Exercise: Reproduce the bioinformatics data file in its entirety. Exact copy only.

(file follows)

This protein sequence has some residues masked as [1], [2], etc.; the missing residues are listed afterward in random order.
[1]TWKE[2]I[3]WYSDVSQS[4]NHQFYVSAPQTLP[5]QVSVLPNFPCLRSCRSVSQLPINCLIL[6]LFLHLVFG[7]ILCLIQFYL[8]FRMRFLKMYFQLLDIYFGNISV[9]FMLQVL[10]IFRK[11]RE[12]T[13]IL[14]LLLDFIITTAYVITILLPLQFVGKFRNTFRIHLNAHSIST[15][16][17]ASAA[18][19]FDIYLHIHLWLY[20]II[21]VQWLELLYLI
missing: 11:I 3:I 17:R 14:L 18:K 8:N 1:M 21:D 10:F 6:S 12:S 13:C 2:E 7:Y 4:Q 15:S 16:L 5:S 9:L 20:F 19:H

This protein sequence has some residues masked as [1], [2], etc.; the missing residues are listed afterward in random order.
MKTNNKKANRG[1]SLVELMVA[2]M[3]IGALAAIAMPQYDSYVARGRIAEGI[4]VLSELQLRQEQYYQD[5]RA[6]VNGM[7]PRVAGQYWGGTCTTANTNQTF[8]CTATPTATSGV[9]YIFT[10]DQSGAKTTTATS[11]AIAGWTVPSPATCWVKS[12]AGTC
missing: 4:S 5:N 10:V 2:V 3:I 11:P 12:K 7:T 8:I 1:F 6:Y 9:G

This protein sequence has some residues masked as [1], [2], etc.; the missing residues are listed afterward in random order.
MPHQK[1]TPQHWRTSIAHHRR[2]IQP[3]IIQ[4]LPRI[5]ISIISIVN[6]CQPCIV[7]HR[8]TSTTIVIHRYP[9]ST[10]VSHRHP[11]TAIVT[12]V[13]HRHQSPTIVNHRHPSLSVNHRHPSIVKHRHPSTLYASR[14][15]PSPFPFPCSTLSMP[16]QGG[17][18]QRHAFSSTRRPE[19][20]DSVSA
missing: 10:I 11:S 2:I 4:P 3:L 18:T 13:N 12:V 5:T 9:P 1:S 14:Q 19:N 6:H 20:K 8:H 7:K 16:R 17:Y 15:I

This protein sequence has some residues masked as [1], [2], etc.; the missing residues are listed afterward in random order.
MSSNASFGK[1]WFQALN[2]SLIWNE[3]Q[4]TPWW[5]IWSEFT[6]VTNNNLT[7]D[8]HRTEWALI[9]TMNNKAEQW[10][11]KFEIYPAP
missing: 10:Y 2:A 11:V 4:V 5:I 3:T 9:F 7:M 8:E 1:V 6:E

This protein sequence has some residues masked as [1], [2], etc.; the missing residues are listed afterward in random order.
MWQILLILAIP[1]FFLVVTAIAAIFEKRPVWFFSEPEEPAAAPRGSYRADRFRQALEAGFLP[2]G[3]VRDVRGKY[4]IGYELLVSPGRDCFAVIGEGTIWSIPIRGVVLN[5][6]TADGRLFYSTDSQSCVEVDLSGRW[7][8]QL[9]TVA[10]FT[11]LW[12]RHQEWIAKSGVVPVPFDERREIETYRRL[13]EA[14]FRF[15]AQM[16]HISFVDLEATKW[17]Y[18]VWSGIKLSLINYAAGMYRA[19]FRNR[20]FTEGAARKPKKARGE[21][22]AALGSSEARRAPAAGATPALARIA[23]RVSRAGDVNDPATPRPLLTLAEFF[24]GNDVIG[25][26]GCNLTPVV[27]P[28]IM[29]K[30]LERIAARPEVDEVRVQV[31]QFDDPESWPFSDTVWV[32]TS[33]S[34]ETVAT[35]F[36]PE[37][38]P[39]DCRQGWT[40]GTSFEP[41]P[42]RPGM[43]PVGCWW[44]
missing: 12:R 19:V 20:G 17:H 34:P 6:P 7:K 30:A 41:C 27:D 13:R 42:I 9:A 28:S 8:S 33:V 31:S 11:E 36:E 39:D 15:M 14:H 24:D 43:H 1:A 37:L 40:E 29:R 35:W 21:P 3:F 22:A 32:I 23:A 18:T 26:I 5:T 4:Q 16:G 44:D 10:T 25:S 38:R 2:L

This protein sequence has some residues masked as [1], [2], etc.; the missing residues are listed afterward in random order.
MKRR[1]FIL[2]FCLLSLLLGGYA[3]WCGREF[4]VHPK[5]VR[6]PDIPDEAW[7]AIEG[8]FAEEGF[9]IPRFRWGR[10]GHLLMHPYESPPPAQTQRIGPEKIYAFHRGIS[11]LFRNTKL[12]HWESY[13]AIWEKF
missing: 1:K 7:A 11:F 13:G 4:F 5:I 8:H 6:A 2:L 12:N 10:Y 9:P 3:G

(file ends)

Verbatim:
This protein sequence has some residues masked as [1], [2], etc.; the missing residues are listed afterward in random order.
[1]TWKE[2]I[3]WYSDVSQS[4]NHQFYVSAPQTLP[5]QVSVLPNFPCLRSCRSVSQLPINCLIL[6]LFLHLVFG[7]ILCLIQFYL[8]FRMRFLKMYFQLLDIYFGNISV[9]FMLQVL[10]IFRK[11]RE[12]T[13]IL[14]LLLDFIITTAYVITILLPLQFVGKFRNTFRIHLNAHSIST[15][16][17]ASAA[18][19]FDIYLHIHLWLY[20]II[21]VQWLELLYLI
missing: 11:I 3:I 17:R 14:L 18:K 8:N 1:M 21:D 10:F 6:S 12:S 13:C 2:E 7:Y 4:Q 15:S 16:L 5:S 9:L 20:F 19:H

This protein sequence has some residues masked as [1], [2], etc.; the missing residues are listed afterward in random order.
MKTNNKKANRG[1]SLVELMVA[2]M[3]IGALAAIAMPQYDSYVARGRIAEGI[4]VLSELQLRQEQYYQD[5]RA[6]VNGM[7]PRVAGQYWGGTCTTANTNQTF[8]CTATPTATSGV[9]YIFT[10]DQSGAKTTTATS[11]AIAGWTVPSPATCWVKS[12]AGTC
missing: 4:S 5:N 10:V 2:V 3:I 11:P 12:K 7:T 8:I 1:F 6:Y 9:G

This protein sequence has some residues masked as [1], [2], etc.; the missing residues are listed afterward in random order.
MPHQK[1]TPQHWRTSIAHHRR[2]IQP[3]IIQ[4]LPRI[5]ISIISIVN[6]CQPCIV[7]HR[8]TSTTIVIHRYP[9]ST[10]VSHRHP[11]TAIVT[12]V[13]HRHQSPTIVNHRHPSLSVNHRHPSIVKHRHPSTLYASR[14][15]PSPFPFPCSTLSMP[16]QGG[17][18]QRHAFSSTRRPE[19][20]DSVSA
missing: 10:I 11:S 2:I 4:P 3:L 18:T 13:N 12:V 5:T 9:P 1:S 14:Q 19:N 6:H 20:K 8:H 7:K 16:R 17:Y 15:I

This protein sequence has some residues masked as [1], [2], etc.; the missing residues are listed afterward in random order.
MSSNASFGK[1]WFQALN[2]SLIWNE[3]Q[4]TPWW[5]IWSEFT[6]VTNNNLT[7]D[8]HRTEWALI[9]TMNNKAEQW[10][11]KFEIYPAP
missing: 10:Y 2:A 11:V 4:V 5:I 3:T 9:F 7:M 8:E 1:V 6:E

This protein sequence has some residues masked as [1], [2], etc.; the missing residues are listed afterward in random order.
MWQILLILAIP[1]FFLVVTAIAAIFEKRPVWFFSEPEEPAAAPRGSYRADRFRQALEAGFLP[2]G[3]VRDVRGKY[4]IGYELLVSPGRDCFAVIGEGTIWSIPIRGVVLN[5][6]TADGRLFYSTDSQSCVEVDLSGRW[7][8]QL[9]TVA[10]FT[11]LW[12]RHQEWIAKSGVVPVPFDERREIETYRRL[13]EA[14]FRF[15]AQM[16]HISFVDLEATKW[17]Y[18]VWSGIKLSLINYAAGMYRA[19]FRNR[20]FTEGAARKPKKARGE[21][22]AALGSSEARRAPAAGATPALARIA[23]RVSRAGDVNDPATPRPLLTLAEFF[24]GNDVIG[25][26]GCNLTPVV[27]P[28]IM[29]K[30]LERIAARPEVDEVRVQV[31]QFDDPESWPFSDTVWV[32]TS[33]S[34]ETVAT[35]F[36]PE[37][38]P[39]DCRQGWT[40]GTSFEP[41]P[42]RPGM[43]PVGCWW[44]
missing: 12:R 19:V 20:G 17:H 34:P 6:P 7:K 30:A 41:C 27:D 13:R 42:I 9:A 28:S 8:S 33:V 31:S 11:E 36:E 39:D 15:M 14:H 24:D 43:H 1:A 37:L 40:E 29:R 35:W 21:P 3:F 22:A 32:I 23:A 18:T 26:I 5:T 4:Q 16:G 44:D 10:T 25:S 38:R 2:L

This protein sequence has some residues masked as [1], [2], etc.; the missing residues are listed afterward in random order.
MKRR[1]FIL[2]FCLLSLLLGGYA[3]WCGREF[4]VHPK[5]VR[6]PDIPDEAW[7]AIEG[8]FAEEGF[9]IPRFRWGR[10]GHLLMHPYESPPPAQTQRIGPEKIYAFHRGIS[11]LFRNTKL[12]HWESY[13]AIWEKF
missing: 1:K 7:A 11:F 13:G 4:F 5:I 8:H 6:A 2:L 12:N 10:Y 9:P 3:G